- REUTERS/China Daily
- China’s military is well on its way to besting the US’s technologic edge, due to rapid economic and military development.
- By stealing already-extant weapons technology, China is developing advanced weapons at a rapid pace. It’s also figuring out how to disrupt the US’s battlefield systems, working on long-range weapons, and leading the way on artificial intelligence.
- China is also developing highly secretive weapons which might include, “directed energy weapons, advanced space weapons, electromagnetic railguns, high-powered microwave weapons, or even more exotic arms,” according to former Deputy Secretary of Defense Robert O. Work.
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China’s military power is quickly becoming the greatest threat to US military primacy. From posturing in the South China Sea to damaging hacking campaigns, the Chinese government is investing more time and resources into its military strategy, and it shows.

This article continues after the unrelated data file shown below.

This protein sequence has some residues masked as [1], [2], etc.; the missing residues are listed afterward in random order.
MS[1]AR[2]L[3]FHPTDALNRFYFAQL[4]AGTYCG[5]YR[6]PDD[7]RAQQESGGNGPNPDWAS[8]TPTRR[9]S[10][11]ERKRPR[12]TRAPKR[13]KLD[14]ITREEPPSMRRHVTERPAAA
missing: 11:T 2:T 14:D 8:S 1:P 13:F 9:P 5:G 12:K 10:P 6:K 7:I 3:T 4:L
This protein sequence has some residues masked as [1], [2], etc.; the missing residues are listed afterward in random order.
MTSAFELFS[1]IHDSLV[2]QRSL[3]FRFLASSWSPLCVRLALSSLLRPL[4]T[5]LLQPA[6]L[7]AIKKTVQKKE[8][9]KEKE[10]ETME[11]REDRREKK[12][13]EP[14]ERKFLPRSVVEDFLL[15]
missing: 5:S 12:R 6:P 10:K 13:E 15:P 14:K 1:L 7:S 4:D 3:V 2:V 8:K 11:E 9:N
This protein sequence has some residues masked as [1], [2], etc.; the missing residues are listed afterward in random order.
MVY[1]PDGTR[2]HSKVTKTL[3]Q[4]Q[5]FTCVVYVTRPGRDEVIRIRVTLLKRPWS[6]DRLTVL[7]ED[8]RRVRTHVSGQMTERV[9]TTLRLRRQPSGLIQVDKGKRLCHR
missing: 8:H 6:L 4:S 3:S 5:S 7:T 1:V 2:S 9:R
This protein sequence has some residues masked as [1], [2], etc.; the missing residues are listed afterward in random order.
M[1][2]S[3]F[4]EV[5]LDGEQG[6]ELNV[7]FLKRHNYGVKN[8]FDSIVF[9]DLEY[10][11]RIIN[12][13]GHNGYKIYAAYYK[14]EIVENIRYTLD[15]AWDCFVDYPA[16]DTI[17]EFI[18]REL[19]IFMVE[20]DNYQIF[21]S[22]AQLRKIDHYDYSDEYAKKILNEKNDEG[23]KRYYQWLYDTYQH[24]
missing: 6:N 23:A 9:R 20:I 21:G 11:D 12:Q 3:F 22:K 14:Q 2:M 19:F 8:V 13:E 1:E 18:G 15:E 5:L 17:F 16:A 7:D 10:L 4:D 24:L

A June report from the Center for a New American Security, co-authored by former Deputy Secretary of Defense Robert O. Work, outlines the ways China’s strategy and technology threaten to best the US in a great power struggle – and what the US can do to maintain its military primacy.
1. The Chinese government is hacking its way to new technology.
- REUTERS/Alex Lee
By employing cyber attacks and hacking to steal US military technology, China is circumventing the long, painstaking research and development phase of weapons manufacturing.
In January and February of 2018, hackers working for the Chinese government were able to steal 614 gigabytes of information from a military contractor about a secretive US Navy project called Sea Dragon, intended to upgrade and improve current US weapons systems by introducing a “disruptive offensive capability,” The Washington Post reported.
There are many other known instances of Chinese security breaches; and even at high levels of classification and security, the US government has difficulty controlling the intrusions.
2. China is breaking down US systems.
- GettyImages/ Hero Images